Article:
The onus for Spectrum management lies with ITU. What little I know - Space communications (as against Satellite communication) are allocated frequencies out of the S, X bands. Other bands may be allocated too - the ITU Space Service document was unavailable/pay-walled

What I'm curious about

  • Are space communication frequencies allocated per-mission, or per-agency?
  • If allocation is per-mission, are the frequencies recycled after the mission is over? E.g. Giotto
  • What is the rationale behind the allocation of micro-wave bands to space communication? Instead of, for instance, HF/VHF why are some of the micro-wave bands used? Is it merely a matter of convenient antennas, or is there more to it?
  • 2
    $\begingroup$ The allocation is done on several levels: first, by function (based, inter alia, on atmospheric absorption on the wavelength, possibility of interference), second, by nation, and afterwards national spectrum authorities assign particular frequencies. $\endgroup$ Dec 16 '13 at 19:15
  • $\begingroup$ @DeerHunter Updated the last part of the question; I meant why use microwaves instead of a different part of the spectrum. $\endgroup$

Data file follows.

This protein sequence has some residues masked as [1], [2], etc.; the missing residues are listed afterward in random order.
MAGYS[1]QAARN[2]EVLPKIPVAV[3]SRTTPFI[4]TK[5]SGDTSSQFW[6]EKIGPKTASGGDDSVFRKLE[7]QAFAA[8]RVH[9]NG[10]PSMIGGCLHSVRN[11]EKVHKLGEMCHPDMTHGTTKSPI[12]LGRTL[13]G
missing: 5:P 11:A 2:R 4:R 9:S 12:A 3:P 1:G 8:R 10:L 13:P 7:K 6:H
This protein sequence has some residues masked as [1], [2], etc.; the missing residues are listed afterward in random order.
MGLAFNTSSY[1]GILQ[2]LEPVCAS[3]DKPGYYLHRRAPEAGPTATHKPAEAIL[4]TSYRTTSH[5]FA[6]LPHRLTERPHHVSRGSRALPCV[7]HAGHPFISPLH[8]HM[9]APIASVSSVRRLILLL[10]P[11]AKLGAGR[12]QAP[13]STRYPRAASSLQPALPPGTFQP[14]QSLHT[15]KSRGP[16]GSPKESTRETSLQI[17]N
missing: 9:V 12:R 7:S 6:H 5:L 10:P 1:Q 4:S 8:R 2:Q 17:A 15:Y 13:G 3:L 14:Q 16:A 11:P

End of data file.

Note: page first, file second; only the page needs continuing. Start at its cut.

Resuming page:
– Everyone
    Dec 18 '13 at 14:25
  • $\begingroup$ The same frequency may be used for several missions if the directions to ground station are different. $\endgroup$
    – Uwe
    Mar 28 '18 at 13:31

As yet I am unable to reply to the former two queries raised i.e.

  • Whether communication frequencies are allocated on a per-agency, or a per-mission basis.
  • Whether allocated frequencies are re-cycled after the mission

To the last question on the rationale behind allocation of micro-wave bands, here is what I found

Space communications are effected mostly through the radio part (It extends from frequencies below 1 Hz up to around 3000 GHz) of the Electromagnetic spectrum. More recently NASA demonstrated LASER communication on the LADEE.

Part of the rationale behind the allocation of frequencies for various services are the following

  • Propagation changes with frequency
  • Signal generation techniques differ from one frequency to another

The article referenced writes to say

Not all of the electromagnetic spectrum can pass through the Earth's atmosphere... There are in fact only two main windows of the EM spectrum that are open to space ...

Windows in the E/M spectrum open to space

Briefly, the use of higher frequencies allows

  • Larger bandwidths,
  • Better tracking capability and
  • Minimal ionospheric effects

It also requires greater pointing accuracy. A higher frequency means a smaller antenna on board the craft that may be pointed with a limited amount of motive power.


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